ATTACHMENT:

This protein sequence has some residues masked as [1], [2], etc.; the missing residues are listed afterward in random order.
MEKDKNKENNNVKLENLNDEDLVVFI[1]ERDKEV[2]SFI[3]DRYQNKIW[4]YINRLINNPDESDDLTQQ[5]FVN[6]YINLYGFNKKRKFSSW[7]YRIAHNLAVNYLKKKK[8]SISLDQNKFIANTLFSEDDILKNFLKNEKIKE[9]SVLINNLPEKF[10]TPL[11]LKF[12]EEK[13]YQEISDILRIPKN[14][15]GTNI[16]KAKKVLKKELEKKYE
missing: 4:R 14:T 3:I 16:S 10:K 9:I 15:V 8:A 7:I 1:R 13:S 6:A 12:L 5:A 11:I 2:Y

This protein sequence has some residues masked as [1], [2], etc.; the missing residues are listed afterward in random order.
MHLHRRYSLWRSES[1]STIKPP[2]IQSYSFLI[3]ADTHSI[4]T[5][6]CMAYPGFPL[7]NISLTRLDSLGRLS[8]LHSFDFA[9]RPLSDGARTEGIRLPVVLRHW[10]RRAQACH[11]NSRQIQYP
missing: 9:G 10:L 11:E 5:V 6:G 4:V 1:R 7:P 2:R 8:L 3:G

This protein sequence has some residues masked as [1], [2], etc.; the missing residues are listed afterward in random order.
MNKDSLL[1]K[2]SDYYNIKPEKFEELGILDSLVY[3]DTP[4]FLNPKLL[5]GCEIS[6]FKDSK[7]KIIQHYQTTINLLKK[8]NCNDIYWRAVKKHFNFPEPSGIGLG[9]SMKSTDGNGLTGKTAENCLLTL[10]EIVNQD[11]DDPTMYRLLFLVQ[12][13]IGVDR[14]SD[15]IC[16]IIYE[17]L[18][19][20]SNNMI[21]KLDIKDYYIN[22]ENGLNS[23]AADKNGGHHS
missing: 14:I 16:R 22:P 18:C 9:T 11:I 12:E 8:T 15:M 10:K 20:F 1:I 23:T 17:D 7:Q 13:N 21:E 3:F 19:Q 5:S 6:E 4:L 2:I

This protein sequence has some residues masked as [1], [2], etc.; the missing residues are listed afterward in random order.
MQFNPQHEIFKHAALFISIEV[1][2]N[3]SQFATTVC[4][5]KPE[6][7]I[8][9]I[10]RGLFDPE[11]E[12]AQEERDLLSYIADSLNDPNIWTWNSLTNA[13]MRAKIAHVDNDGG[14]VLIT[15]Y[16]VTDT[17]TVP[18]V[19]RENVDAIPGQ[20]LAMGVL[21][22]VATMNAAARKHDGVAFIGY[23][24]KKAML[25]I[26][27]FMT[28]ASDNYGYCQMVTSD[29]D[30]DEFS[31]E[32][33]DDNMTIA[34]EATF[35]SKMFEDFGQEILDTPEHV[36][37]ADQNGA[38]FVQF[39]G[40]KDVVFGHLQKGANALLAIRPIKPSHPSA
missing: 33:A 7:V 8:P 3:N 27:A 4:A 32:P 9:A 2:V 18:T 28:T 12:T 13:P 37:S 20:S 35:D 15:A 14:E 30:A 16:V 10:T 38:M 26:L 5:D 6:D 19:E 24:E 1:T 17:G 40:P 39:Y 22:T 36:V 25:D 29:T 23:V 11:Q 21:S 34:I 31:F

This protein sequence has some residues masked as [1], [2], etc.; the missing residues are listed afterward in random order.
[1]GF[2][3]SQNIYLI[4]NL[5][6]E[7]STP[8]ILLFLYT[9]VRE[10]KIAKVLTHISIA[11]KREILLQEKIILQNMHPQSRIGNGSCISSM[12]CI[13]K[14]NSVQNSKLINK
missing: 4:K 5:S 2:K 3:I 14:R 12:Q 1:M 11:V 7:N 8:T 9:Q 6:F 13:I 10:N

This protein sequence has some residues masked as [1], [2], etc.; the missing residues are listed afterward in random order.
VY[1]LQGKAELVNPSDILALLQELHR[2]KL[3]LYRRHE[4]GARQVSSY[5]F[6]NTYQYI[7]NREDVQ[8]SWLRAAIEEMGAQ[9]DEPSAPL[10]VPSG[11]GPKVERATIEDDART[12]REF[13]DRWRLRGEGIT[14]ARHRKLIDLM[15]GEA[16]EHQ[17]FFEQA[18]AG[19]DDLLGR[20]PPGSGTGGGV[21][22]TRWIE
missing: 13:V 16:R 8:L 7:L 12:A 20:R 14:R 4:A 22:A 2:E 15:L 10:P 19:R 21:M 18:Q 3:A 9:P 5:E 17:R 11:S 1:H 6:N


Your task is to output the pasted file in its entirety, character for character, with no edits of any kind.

This protein sequence has some residues masked as [1], [2], etc.; the missing residues are listed afterward in random order.
MEKDKNKENNNVKLENLNDEDLVVFI[1]ERDKEV[2]SFI[3]DRYQNKIW[4]YINRLINNPDESDDLTQQ[5]FVN[6]YINLYGFNKKRKFSSW[7]YRIAHNLAVNYLKKKK[8]SISLDQNKFIANTLFSEDDILKNFLKNEKIKE[9]SVLINNLPEKF[10]TPL[11]LKF[12]EEK[13]YQEISDILRIPKN[14][15]GTNI[16]KAKKVLKKELEKKYE
missing: 4:R 14:T 3:I 16:S 10:K 9:I 15:V 8:A 7:I 1:R 13:S 6:A 12:L 5:A 11:I 2:Y

This protein sequence has some residues masked as [1], [2], etc.; the missing residues are listed afterward in random order.
MHLHRRYSLWRSES[1]STIKPP[2]IQSYSFLI[3]ADTHSI[4]T[5][6]CMAYPGFPL[7]NISLTRLDSLGRLS[8]LHSFDFA[9]RPLSDGARTEGIRLPVVLRHW[10]RRAQACH[11]NSRQIQYP
missing: 9:G 10:L 11:E 5:V 6:G 4:V 1:R 7:P 2:R 8:L 3:G

This protein sequence has some residues masked as [1], [2], etc.; the missing residues are listed afterward in random order.
MNKDSLL[1]K[2]SDYYNIKPEKFEELGILDSLVY[3]DTP[4]FLNPKLL[5]GCEIS[6]FKDSK[7]KIIQHYQTTINLLKK[8]NCNDIYWRAVKKHFNFPEPSGIGLG[9]SMKSTDGNGLTGKTAENCLLTL[10]EIVNQD[11]DDPTMYRLLFLVQ[12][13]IGVDR[14]SD[15]IC[16]IIYE[17]L[18][19][20]SNNMI[21]KLDIKDYYIN[22]ENGLNS[23]AADKNGGHHS
missing: 14:I 16:R 22:P 18:C 9:T 11:I 12:E 8:T 15:M 10:K 20:F 1:I 23:T 17:D 7:Q 13:N 21:E 3:F 19:Q 5:S 6:E 4:L 2:I

This protein sequence has some residues masked as [1], [2], etc.; the missing residues are listed afterward in random order.
MQFNPQHEIFKHAALFISIEV[1][2]N[3]SQFATTVC[4][5]KPE[6][7]I[8][9]I[10]RGLFDPE[11]E[12]AQEERDLLSYIADSLNDPNIWTWNSLTNA[13]MRAKIAHVDNDGG[14]VLIT[15]Y[16]VTDT[17]TVP[18]V[19]RENVDAIPGQ[20]LAMGVL[21][22]VATMNAAARKHDGVAFIGY[23][24]KKAML[25]I[26][27]FMT[28]ASDNYGYCQMVTSD[29]D[30]DEFS[31]E[32][33]DDNMTIA[34]EATF[35]SKMFEDFGQEILDTPEHV[36][37]ADQNGA[38]FVQF[39]G[40]KDVVFGHLQKGANALLAIRPIKPSHPSA
missing: 33:A 7:V 8:P 3:N 27:A 4:A 32:P 9:A 2:V 18:T 28:T 12:T 13:P 37:S 20:S 35:D 15:A 14:E 30:A 16:V 10:T 38:M 26:L 5:D 6:D 19:E 24:E 1:T 17:G 40:P 39:Y 22:T 36:V 25:D 29:T 23:V 11:Q 21:S 34:I 31:F

This protein sequence has some residues masked as [1], [2], etc.; the missing residues are listed afterward in random order.
[1]GF[2][3]SQNIYLI[4]NL[5][6]E[7]STP[8]ILLFLYT[9]VRE[10]KIAKVLTHISIA[11]KREILLQEKIILQNMHPQSRIGNGSCISSM[12]CI[13]K[14]NSVQNSKLINK
missing: 4:K 5:S 2:K 3:I 14:R 12:Q 1:M 11:V 7:N 8:T 9:Q 6:F 13:I 10:N

This protein sequence has some residues masked as [1], [2], etc.; the missing residues are listed afterward in random order.
VY[1]LQGKAELVNPSDILALLQELHR[2]KL[3]LYRRHE[4]GARQVSSY[5]F[6]NTYQYI[7]NREDVQ[8]SWLRAAIEEMGAQ[9]DEPSAPL[10]VPSG[11]GPKVERATIEDDART[12]REF[13]DRWRLRGEGIT[14]ARHRKLIDLM[15]GEA[16]EHQ[17]FFEQA[18]AG[19]DDLLGR[20]PPGSGTGGGV[21][22]TRWIE
missing: 13:V 16:R 8:L 7:L 12:A 20:R 14:R 4:A 22:A 2:E 15:L 10:P 19:R 21:M 18:Q 3:A 9:P 5:E 17:R 11:S 1:H 6:N